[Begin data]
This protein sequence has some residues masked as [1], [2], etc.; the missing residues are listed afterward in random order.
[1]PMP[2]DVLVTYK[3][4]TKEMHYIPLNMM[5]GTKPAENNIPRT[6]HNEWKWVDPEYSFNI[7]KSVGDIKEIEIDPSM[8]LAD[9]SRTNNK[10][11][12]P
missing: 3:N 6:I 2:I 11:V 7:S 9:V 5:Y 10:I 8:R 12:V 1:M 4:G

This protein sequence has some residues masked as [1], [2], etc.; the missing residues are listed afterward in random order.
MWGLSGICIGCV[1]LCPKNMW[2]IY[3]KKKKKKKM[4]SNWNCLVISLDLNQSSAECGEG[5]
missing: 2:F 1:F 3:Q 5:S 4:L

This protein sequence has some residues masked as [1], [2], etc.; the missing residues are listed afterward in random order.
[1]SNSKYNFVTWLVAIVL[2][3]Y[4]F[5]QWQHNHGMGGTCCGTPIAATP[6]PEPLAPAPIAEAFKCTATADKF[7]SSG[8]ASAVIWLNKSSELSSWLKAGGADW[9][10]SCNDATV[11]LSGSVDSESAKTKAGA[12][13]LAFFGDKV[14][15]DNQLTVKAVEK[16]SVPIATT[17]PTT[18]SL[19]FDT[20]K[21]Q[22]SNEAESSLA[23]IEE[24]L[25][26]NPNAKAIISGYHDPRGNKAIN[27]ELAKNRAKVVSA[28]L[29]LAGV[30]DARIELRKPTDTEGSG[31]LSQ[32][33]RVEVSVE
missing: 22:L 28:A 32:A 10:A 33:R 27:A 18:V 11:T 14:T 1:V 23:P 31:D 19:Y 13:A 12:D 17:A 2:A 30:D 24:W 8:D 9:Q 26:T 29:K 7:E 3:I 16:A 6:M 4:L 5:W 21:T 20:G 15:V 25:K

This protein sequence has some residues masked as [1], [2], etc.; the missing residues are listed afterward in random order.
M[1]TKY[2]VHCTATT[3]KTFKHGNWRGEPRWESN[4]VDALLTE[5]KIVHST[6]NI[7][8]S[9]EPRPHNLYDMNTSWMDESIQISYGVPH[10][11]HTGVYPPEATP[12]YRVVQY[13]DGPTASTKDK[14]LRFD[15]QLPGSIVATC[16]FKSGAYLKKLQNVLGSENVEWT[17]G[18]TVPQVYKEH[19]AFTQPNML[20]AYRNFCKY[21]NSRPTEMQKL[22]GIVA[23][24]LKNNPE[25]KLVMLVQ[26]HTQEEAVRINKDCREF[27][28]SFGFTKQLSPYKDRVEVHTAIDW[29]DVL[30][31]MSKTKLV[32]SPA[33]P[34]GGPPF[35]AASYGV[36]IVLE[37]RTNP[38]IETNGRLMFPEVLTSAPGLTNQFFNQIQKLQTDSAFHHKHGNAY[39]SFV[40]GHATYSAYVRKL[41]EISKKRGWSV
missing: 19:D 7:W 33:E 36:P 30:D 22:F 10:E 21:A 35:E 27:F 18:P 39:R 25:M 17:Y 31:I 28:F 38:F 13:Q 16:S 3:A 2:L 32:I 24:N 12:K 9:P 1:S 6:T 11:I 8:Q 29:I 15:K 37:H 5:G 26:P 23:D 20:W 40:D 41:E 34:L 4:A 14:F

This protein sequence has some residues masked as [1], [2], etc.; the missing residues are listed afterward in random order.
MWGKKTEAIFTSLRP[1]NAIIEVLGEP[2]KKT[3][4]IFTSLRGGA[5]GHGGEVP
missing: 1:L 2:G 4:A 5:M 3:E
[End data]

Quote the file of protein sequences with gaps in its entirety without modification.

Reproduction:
This protein sequence has some residues masked as [1], [2], etc.; the missing residues are listed afterward in random order.
[1]PMP[2]DVLVTYK[3][4]TKEMHYIPLNMM[5]GTKPAENNIPRT[6]HNEWKWVDPEYSFNI[7]KSVGDIKEIEIDPSM[8]LAD[9]SRTNNK[10][11][12]P
missing: 3:N 6:I 2:I 11:V 7:S 9:V 5:Y 10:I 8:R 12:V 1:M 4:G

This protein sequence has some residues masked as [1], [2], etc.; the missing residues are listed afterward in random order.
MWGLSGICIGCV[1]LCPKNMW[2]IY[3]KKKKKKKM[4]SNWNCLVISLDLNQSSAECGEG[5]
missing: 2:F 1:F 3:Q 5:S 4:L

This protein sequence has some residues masked as [1], [2], etc.; the missing residues are listed afterward in random order.
[1]SNSKYNFVTWLVAIVL[2][3]Y[4]F[5]QWQHNHGMGGTCCGTPIAATP[6]PEPLAPAPIAEAFKCTATADKF[7]SSG[8]ASAVIWLNKSSELSSWLKAGGADW[9][10]SCNDATV[11]LSGSVDSESAKTKAGA[12][13]LAFFGDKV[14][15]DNQLTVKAVEK[16]SVPIATT[17]PTT[18]SL[19]FDT[20]K[21]Q[22]SNEAESSLA[23]IEE[24]L[25][26]NPNAKAIISGYHDPRGNKAIN[27]ELAKNRAKVVSA[28]L[29]LAGV[30]DARIELRKPTDTEGSG[31]LSQ[32][33]RVEVSVE
missing: 22:L 28:A 32:A 10:A 33:R 27:A 18:V 11:T 14:T 1:V 23:P 31:D 19:Y 13:A 12:D 17:A 2:A 30:D 24:W 8:D 9:Q 26:T 29:K 7:E 3:I 16:A 6:M 4:L 5:W 21:T 20:G 15:V 25:K

This protein sequence has some residues masked as [1], [2], etc.; the missing residues are listed afterward in random order.
M[1]TKY[2]VHCTATT[3]KTFKHGNWRGEPRWESN[4]VDALLTE[5]KIVHST[6]NI[7][8]S[9]EPRPHNLYDMNTSWMDESIQISYGVPH[10][11]HTGVYPPEATP[12]YRVVQY[13]DGPTASTKDK[14]LRFD[15]QLPGSIVATC[16]FKSGAYLKKLQNVLGSENVEWT[17]G[18]TVPQVYKEH[19]AFTQPNML[20]AYRNFCKY[21]NSRPTEMQKL[22]GIVA[23][24]LKNNPE[25]KLVMLVQ[26]HTQEEAVRINKDCREF[27][28]SFGFTKQLSPYKDRVEVHTAIDW[29]DVL[30][31]MSKTKLV[32]SPA[33]P[34]GGPPF[35]AASYGV[36]IVLE[37]RTNP[38]IETNGRLMFPEVLTSAPGLTNQFFNQIQKLQTDSAFHHKHGNAY[39]SFV[40]GHATYSAYVRKL[41]EISKKRGWSV
missing: 19:D 7:W 33:E 36:P 30:D 22:F 10:E 21:A 35:E 27:F 18:P 39:R 25:M 17:Y 31:I 28:F 38:F 13:Q 16:S 3:A 2:L 32:I 24:N 12:K 9:P 1:S 6:T 11:I 8:Q 29:I 15:K 37:H 5:G 26:P 23:D 20:W 40:D 41:E 34:L 4:A 14:F

This protein sequence has some residues masked as [1], [2], etc.; the missing residues are listed afterward in random order.
MWGKKTEAIFTSLRP[1]NAIIEVLGEP[2]KKT[3][4]IFTSLRGGA[5]GHGGEVP
missing: 1:L 2:G 4:A 5:M 3:E